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LONDON:
FRANCIS & JOHN RIVINGTON,
st. PAUL'S CHURCH YARD, AND WATERLOO PLACE.

1852.

102. b.s.

LONDON:

GILBERT & RIVINGTON, PRINTERS,

ST. JOHN'S SQUARE.

PREFACE.

The following Treatise has long lain by the Author, in hopes that its subject might be taken up by some other hand, more able to discuss the general principles which should give a common basis to ancient and modern Versification, and thus introduce some breadth of view and interest into a subject which seems to have been considered with partial glimpses, and made more dry and dull than any other. The confusion hence arising is exceedingly great, as may be seen in the attempts to introduce the ancient metres into our modern tongues, which have no prosody of quantity.

No such work having appeared, as far as the Author's knowledge extends, he has been induced to put the Treatise in order for publication.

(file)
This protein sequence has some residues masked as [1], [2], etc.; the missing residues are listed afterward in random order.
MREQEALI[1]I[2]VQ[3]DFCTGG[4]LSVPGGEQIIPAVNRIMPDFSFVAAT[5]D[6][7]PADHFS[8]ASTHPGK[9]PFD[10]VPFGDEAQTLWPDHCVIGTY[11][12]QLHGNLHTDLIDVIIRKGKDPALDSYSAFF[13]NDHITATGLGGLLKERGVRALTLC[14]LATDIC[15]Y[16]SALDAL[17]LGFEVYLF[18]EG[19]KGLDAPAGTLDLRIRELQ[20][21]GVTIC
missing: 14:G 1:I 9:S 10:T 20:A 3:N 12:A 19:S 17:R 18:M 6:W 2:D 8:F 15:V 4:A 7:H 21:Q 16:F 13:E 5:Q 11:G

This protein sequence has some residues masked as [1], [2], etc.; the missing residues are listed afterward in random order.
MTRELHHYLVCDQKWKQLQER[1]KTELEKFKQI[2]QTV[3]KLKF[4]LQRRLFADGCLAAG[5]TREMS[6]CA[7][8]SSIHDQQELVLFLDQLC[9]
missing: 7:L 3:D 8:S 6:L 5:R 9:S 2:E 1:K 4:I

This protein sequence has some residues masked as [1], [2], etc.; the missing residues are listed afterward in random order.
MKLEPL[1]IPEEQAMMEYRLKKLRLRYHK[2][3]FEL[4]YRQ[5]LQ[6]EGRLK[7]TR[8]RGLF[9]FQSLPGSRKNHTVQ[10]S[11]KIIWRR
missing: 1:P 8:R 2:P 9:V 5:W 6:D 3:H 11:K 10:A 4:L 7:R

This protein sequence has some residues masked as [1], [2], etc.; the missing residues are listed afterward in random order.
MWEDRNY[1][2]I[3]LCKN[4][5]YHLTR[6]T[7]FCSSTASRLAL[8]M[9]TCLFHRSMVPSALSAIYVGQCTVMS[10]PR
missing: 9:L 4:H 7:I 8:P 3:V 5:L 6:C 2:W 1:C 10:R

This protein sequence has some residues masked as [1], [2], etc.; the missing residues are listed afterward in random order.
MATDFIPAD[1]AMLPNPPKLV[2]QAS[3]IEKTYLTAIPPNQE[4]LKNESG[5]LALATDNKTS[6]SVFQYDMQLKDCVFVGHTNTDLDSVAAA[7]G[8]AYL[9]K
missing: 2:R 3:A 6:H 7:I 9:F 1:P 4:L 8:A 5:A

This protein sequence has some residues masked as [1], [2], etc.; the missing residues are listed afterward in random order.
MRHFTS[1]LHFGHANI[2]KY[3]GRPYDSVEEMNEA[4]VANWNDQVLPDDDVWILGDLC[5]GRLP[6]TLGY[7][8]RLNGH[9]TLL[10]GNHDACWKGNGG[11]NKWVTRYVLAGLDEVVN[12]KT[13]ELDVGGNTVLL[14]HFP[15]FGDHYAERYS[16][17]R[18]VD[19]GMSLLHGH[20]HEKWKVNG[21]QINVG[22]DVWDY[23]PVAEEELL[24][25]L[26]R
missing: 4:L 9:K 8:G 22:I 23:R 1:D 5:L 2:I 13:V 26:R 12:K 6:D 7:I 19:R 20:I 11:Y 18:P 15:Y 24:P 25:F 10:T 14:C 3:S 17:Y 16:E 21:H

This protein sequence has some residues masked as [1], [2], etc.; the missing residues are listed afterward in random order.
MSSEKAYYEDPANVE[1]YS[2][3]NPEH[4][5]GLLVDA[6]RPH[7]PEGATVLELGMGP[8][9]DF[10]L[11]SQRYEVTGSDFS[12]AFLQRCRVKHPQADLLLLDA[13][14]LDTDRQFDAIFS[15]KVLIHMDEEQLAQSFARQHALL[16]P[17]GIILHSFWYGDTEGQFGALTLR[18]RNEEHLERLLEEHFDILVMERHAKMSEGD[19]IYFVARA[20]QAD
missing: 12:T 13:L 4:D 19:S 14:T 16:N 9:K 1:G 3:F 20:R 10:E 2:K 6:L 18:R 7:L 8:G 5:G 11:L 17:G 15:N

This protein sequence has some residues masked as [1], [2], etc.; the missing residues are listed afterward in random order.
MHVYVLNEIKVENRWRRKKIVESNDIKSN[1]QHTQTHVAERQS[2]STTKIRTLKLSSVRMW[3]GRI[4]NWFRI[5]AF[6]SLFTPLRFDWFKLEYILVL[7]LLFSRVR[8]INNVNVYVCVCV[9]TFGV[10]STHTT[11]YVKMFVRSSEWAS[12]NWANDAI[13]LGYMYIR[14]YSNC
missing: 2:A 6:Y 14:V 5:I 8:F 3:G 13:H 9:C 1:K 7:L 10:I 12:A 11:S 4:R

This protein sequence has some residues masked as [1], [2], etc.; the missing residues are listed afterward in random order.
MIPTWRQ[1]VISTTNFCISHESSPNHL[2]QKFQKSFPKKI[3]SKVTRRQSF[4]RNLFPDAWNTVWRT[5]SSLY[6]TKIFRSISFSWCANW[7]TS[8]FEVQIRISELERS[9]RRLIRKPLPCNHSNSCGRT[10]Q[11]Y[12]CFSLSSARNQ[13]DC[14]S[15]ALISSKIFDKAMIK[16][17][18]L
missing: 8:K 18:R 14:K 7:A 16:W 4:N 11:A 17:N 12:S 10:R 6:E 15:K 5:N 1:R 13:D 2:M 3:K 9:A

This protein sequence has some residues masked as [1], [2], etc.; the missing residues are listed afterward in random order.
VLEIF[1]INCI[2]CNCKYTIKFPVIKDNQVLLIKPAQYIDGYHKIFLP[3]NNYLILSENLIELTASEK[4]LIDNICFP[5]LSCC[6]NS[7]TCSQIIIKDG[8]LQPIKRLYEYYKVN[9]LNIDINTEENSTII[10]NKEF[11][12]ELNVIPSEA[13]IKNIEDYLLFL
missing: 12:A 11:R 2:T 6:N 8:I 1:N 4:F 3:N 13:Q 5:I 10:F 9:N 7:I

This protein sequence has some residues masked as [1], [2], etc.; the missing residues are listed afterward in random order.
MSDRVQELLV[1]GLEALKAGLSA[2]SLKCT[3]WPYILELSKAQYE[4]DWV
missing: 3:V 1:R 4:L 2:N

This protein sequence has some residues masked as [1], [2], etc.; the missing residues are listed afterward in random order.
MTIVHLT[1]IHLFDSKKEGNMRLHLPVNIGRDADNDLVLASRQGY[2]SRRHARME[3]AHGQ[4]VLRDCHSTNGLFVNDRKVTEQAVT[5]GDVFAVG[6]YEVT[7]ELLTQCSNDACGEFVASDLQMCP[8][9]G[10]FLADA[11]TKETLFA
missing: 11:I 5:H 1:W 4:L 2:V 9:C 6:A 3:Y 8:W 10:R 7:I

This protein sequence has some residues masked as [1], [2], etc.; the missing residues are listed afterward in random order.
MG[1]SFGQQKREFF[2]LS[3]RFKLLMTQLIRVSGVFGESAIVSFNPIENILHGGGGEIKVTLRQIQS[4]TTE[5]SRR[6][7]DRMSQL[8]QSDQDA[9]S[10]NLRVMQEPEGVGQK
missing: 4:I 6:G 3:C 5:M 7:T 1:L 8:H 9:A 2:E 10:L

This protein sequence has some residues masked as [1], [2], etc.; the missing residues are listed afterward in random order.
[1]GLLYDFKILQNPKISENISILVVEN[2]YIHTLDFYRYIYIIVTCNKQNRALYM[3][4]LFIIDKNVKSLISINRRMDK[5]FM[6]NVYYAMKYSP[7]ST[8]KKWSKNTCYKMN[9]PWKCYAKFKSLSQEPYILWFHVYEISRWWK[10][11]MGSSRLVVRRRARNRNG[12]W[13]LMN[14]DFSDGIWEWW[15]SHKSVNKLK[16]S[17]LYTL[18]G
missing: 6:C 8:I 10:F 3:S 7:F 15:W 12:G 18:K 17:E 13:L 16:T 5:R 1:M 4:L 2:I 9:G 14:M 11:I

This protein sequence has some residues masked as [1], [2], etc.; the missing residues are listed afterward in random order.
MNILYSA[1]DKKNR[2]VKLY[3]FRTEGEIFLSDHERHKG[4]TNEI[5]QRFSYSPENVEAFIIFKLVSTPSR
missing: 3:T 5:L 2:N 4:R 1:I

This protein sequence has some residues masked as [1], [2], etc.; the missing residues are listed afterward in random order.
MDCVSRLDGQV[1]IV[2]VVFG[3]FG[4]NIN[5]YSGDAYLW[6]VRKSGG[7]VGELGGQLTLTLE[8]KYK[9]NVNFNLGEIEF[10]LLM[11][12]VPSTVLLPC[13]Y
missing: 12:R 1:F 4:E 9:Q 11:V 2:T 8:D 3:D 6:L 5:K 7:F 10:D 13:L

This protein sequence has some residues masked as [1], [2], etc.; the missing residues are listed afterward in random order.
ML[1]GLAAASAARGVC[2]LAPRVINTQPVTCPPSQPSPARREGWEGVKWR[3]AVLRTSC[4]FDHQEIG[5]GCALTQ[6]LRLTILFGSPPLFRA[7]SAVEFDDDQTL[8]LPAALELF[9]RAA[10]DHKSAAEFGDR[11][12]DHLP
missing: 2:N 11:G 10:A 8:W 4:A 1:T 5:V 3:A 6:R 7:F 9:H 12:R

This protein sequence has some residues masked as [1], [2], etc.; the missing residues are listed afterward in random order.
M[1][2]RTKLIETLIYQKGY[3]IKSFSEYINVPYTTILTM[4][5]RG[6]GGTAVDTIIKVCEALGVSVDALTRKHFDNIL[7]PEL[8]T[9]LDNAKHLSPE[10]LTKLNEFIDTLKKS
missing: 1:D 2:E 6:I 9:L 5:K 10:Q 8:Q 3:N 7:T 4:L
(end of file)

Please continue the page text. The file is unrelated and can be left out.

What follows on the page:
He is moved also by the consideration of the very essential use which a knowledge of the principles of versification, involving as they do the elements of recitation, is to correct and good reading ; both as to the clear and firm enunciation of the syllables, and the management of the pauses. Without these no flexibility can be obtained, but all will be an indistinct monotonous drawl, varied perhaps by unmeaning starts. It has been remarked that poets always write good prose. The reason is obvious. And not less obvious is the reason why good readers of poetry are always good readers of prose: nor can there be a good reader of prose, fully equal to every occasion, who has not first made himself a good reader of poetry. His recitation will not have been surely founded on the principles of the language, and must, therefore, be uncertain at best. Unfortunately good reading is quite as scarce as every

other good thing. And, therefore, it seems no unprofitable work to promote it, especially when it is considered on what serious occasions it comes into exercise, and what a grievous hindrance bad reading then is.

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